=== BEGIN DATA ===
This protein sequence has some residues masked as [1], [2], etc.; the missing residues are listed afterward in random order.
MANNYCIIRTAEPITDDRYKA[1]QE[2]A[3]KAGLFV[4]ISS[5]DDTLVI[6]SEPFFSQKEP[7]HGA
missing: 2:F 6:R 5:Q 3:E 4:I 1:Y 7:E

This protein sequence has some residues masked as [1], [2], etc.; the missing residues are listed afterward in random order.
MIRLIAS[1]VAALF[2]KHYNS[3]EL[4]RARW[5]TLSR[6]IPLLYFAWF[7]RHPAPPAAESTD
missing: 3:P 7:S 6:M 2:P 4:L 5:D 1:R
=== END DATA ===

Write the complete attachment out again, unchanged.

This protein sequence has some residues masked as [1], [2], etc.; the missing residues are listed afterward in random order.
MANNYCIIRTAEPITDDRYKA[1]QE[2]A[3]KAGLFV[4]ISS[5]DDTLVI[6]SEPFFSQKEP[7]HGA
missing: 2:F 6:R 5:Q 3:E 4:I 1:Y 7:E

This protein sequence has some residues masked as [1], [2], etc.; the missing residues are listed afterward in random order.
MIRLIAS[1]VAALF[2]KHYNS[3]EL[4]RARW[5]TLSR[6]IPLLYFAWF[7]RHPAPPAAESTD
missing: 3:P 7:S 6:M 2:P 4:L 5:D 1:R